Part 4: How to Be a Dynamic and Evangelizing Parish
By Father Norman Langenbrunner and Jeanne Hunt
Part 4 of 4
Father Mike had an optimistic outlook about the parish: “For our future, I hope we grow in understanding and in action in these areas of parish life. I can see us continually rising to the challenge to keep fresh and alive—not giving in to the tendency to rest on our laurels. Church is a living body.
“One future task that we share with the whole American Church is that of welcoming new Americans, people from cultures that are so different from standard, middle-class American culture,” he added. “We have to make sure that their Church is a home for them.
“At Holy Infant, we have people from Asia, Africa and Europe,” Father Mike explained. “We need to make sure they feel a part of the parish so that we no longer think entirely in terms of ‘they’ and ‘we.’”
When Father Mike called the people forward, Holy Infant parishioners echoed that call to one another. Marshall Robers, member of the parish’s pastoral council, points out that the parish adopted the pineapple, a longtime symbol of hospitality, as the parish’s symbol. “Parishioners feel connected to the parish as a whole,” he says, “rather than merely having a close friendship with a few people.
“Stewardship goes hand in hand with this overall hospitality and sense of belonging, since parishioners willingly give of themselves when they are within a nurturing environment,” Marshall explains. “Once stewardship and hospitality have been embraced, the overall opportunities for faith development increase dramatically, since parishioners are connected with each other and growing in faith together, not only at events targeted for faith development but also within the ministries in which they participate.”
There is a movement in the Church in America that is unprecedented. The evangelization that is taking place plays out in a variety of forms. The model of Church is changing as numbers of active Catholics decline and the priesthood is undermined by crises.
Yet never before has there been such a unique energy to make Church. What is significant is that there are as many ways to create an evangelized parish as there are faith communities to fill them. St. Michael in Findlay, Ohio, and Holy Infant in Durham, North Carolina, are different in many ways: large vs. mid-sized, Midwest vs. South, megamodel vs. a smaller intergenerational faith community. Yet each parish has discovered a working solution to creating a vital, living community of faith.
There is no template in evangelizing the Catholic parish. Every one is a unique faith family. The demographics, the leadership style of the pastor and staff, the cultural and ethnic character of the members—all this and much more determine the means through which a faith community will invite and sustain conversion for its membership.
The days in which a formula could be imposed on a Catholic congregation are over. While Catholic dogma and doctrine remain steadfast, the manner in which a Catholic parish catechizes and evangelizes is developed through a vision that is its own.
These two Catholic models of evangelization offer great hope for the future of the Catholic Church in the United States. Invigorating the People of God, the Holy Spirit has been quite busy building up the Church, not in cookie-cutter fashion, but in ways peculiar to the talents and needs of the people.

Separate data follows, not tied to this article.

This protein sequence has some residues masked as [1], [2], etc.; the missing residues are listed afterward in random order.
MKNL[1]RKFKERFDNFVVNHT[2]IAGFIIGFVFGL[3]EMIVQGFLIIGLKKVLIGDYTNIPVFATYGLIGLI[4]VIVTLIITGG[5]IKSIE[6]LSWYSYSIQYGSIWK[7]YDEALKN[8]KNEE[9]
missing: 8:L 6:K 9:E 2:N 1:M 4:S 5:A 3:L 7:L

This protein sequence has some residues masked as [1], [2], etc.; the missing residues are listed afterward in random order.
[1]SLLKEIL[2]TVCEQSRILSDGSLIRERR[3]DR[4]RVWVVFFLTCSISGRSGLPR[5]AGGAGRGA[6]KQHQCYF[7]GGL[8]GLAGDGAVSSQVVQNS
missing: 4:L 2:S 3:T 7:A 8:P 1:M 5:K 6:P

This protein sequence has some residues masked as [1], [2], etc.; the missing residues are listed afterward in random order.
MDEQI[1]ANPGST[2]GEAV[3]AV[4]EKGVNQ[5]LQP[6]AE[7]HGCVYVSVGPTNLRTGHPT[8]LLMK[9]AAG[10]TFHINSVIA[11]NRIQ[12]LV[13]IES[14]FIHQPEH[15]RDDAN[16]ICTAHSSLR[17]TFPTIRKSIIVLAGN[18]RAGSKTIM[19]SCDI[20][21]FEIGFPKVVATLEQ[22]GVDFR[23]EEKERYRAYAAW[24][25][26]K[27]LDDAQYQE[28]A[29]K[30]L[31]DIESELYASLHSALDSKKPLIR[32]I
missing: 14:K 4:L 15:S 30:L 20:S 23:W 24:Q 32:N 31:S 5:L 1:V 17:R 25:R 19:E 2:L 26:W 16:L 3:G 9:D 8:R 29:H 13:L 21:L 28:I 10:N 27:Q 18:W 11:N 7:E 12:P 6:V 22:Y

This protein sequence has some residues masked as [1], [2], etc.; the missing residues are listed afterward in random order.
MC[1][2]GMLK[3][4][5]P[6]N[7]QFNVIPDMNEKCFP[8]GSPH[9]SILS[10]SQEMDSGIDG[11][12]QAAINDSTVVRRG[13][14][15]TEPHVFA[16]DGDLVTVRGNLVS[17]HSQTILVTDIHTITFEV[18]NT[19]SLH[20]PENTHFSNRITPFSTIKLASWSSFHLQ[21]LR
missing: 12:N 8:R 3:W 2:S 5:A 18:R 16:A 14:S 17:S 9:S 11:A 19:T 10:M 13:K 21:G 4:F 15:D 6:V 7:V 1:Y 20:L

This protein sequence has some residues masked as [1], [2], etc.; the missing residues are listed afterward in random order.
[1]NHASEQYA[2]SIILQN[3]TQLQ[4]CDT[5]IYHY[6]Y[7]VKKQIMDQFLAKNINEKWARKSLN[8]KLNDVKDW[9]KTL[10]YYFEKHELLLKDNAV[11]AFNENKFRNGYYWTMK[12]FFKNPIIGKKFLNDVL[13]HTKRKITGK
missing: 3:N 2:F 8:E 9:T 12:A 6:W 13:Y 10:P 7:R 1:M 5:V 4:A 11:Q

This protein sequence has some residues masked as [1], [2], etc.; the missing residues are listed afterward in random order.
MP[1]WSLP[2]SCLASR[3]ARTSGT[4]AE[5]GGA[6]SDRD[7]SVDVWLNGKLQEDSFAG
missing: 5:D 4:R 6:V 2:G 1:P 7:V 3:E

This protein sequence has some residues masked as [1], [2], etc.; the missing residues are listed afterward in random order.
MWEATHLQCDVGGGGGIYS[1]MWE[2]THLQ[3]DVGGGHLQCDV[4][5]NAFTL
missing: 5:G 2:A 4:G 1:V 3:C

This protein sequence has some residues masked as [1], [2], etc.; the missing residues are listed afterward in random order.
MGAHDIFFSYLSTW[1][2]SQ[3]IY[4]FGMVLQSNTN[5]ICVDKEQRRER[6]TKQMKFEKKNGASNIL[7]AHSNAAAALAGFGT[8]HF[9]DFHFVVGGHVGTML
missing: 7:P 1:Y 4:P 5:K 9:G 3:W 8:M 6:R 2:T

Within both communities, it is apparent that this Spirit provided all the gifts necessary to create and fulfill a healthy vision of Church. There are gifts sufficient to do this work and, just as Jesus promised, we have not been left orphans.
On several occasions Pope John Paul II challenged the Church to undertake a program or process he called “a new evangelization.” It was not new in its content but new in its energy, its style, its language. He said, “No believer in Christ, no institution of the Church, can avoid this supreme duty: to proclaim Christ to all peoples” (Redemptoris MissioMission of the Redeemer], #3). [
The task he set before us is the same daunting mission given by Jesus himself: “Go, therefore, and make disciples of all nations; baptizing them…and teaching them to observe all that I have commanded” (Matthew 28:19-20). Translating that responsibility into strategies, tactics and actions is as mammoth a task today as it was in the first century.
By breaking the mission down into its various parts, we can muster the courage and decipher the ways to accomplish it. We recognize that:
1. Evangelization is the responsibility of all Christians.
An evangelized parish is in the never-ending process of hearing the Gospel and being formed by it. An evangelizing parish is “bringing the Good News of Jesus into every human situation and seeking to convert individuals and society by the divine power of the Gospel itself” (Go and Make Disciples, U.S. bishops).
Every parish has the duty and ultimately the resources to be an evangelized, evangelizing parish, whether large or small, rich or poor, ethnic or multicultural, rural or urban. The primary dynamic for evangelization is the Holy Spirit. The primary message is the Good News of God’s love for the world.
Evangelizers are the people who believe that they are loved by God and who want to share that Good News with others. Although we tend to make the matter complicated, in essence, evangelization occurs when we live the Gospel.
Father Norman Langenbrunner, a parish priest in Cincinnati, Ohio, has written for Catholic publications as well as for The Gettysburg Experience. Jeanne Hunt, advisor for catechesis and evangelization at St. Anthony Messenger Press, preaches parish missions and gives workshops on adult and family faith formation.
Part 4 of 4 parts. The full article can be found at St. Anthony Messenger.